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Return of the human computers

Return of the human computers

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Published by: Crowdsourcing.org on Dec 04, 2011
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04/08/2013

 
Return of the human computers
Technology and society: The old idea of human computers, whowork together to perform tricky tasks, is making a comeback
Dec 3rd 2011
IT WAS late summer 1937, and the recovery from the Depressionhad stalled. American government officials had stimulus money tospend but, with winter looming, there were few constructionprojects to fund. So the officials created office posts instead. Oneproject was assigned to a floor of a dusty old New York industrialbuilding, not far from Times Square. It would eventually house300 computers
humans, not machines.The computers crunched through the calculations necessary tocreate mathematical tables, then an indispensable reference toolfor many scientists. The calculations were complex and thecomputers, drawn largely from the ranks of New Yo
rk’s poor,
possessed only basic numeracy. So the mathematicians in chargeof the project worked out how to break each calculation down into
 
simple operations, the outcomes of which could be combined togive a final result.It was a technique that had been employed for decades acrossAmerica and Europe. The field of human computing even had itsown journal and trade-union representation. Computing officescalculated ballistics trajectories, processed census statistics andcharted the course of comets. They would continue to do so untilthe 1960s, when electronic computers became cheap enough toconsign the profession to history.Until recently, that is. Over the past few years, human computinghas been reborn. The new generation of human computers carryout different tasks, but they mirror their predecessors in manyother ways. They are being drafted in to perform tasks thatcomputers cannot. They are employed in large numbers and areorganised into streamlined workflows. And, as was the case in theage before electronic computers, their output is combined togenerate results that could not easily be produced in any otherway.In one proof-of-principle experiment, published earlier this year,human computers were used to create encyclopedia entries. Likeperforming mathematical calculations, this is a skilled job, butone that can be broken down into simpler parts, such as initialresearch, writing and editing. Aniket Kittur and colleagues atCarnegie Mellon University in Pittsburgh, Pennsylvania createdsoftware, known as CrowdForge, that manages the process. Ithands out tasks to online workers, which it contacts viaMechanical Turk, an outsourcing website run by Amazon. Theworkers send their work back to CrowdForge, which combinestheir output to produce surprisingly readable results.Several American start-ups are operating similar workflows.CastingWords breaks audio files down into five-minute segments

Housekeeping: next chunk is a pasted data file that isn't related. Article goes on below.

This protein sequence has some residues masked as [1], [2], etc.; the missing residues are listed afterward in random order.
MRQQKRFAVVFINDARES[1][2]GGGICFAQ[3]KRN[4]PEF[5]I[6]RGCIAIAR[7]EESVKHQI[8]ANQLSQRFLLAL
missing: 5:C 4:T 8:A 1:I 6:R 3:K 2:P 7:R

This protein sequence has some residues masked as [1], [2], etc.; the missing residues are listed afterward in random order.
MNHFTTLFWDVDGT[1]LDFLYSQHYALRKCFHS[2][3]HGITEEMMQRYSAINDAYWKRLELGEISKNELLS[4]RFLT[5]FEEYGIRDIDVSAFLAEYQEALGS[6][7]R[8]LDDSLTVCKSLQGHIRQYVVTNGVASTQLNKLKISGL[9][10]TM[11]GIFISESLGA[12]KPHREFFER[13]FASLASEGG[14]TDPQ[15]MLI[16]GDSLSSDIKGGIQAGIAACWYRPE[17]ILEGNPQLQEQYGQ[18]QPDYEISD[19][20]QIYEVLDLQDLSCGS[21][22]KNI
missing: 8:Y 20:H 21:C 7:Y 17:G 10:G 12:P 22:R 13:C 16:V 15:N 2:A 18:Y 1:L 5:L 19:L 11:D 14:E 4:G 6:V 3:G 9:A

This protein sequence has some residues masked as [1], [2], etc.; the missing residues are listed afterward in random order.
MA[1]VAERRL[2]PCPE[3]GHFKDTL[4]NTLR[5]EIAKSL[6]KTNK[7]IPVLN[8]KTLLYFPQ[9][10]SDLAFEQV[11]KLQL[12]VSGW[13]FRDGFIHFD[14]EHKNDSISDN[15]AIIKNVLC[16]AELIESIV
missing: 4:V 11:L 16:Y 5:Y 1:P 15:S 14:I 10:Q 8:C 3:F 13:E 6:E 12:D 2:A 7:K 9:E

and farms each out to a transcriber. Each transcription isautomatically bounced back to other workers for checking and,once deemed good enough, an (electronic) computer combinesthe segments and returns the finished product to the customer.At CloudCrowd a similar system is used to co-ordinate teams of human translators. Others are combining human and artificialintelligences. An app called oMoby, produced by IQ Engines, canidentify objects in images snapped by iPhone users. First itapplies object-recognition software, which may not be able tocope if the lighting is poor or the image was captured from anunusual angle. When that happens, the image is sent to a humananalyst. Either way, the user gets an answer in half a minute orso.Much more is to come. In old-fashioned computing offices,workflows were co-ordinated by senior staff, oftenmathematicians, who had worked out how to deconstruct thecomplex calculations the computers were tackling. Now siliconforemen such as CrowdForge oversee human computers. Thesealgorithms, which co-ordinate workers by plugging intoMechanical Turk and other online piecework platforms, arerelatively new and are likely to get considerably moresophisticated. Researchers are, for example, creating software tomake it easier to assign tasks to workers
or, to put it anotherway, to program humans.Eric Horvitz, a researcher a
t Microsoft’s research labs in
Redmond, Washington, has considered how such software couldbe put to use. He imagines a future in which algorithms co-ordinate an army of human workers, physical sensors andconventional computers. In the event of a child going missing, forexample, an algorithm might assign some volunteers to searchduties and ask others to examine CCTV footage for sightings. The

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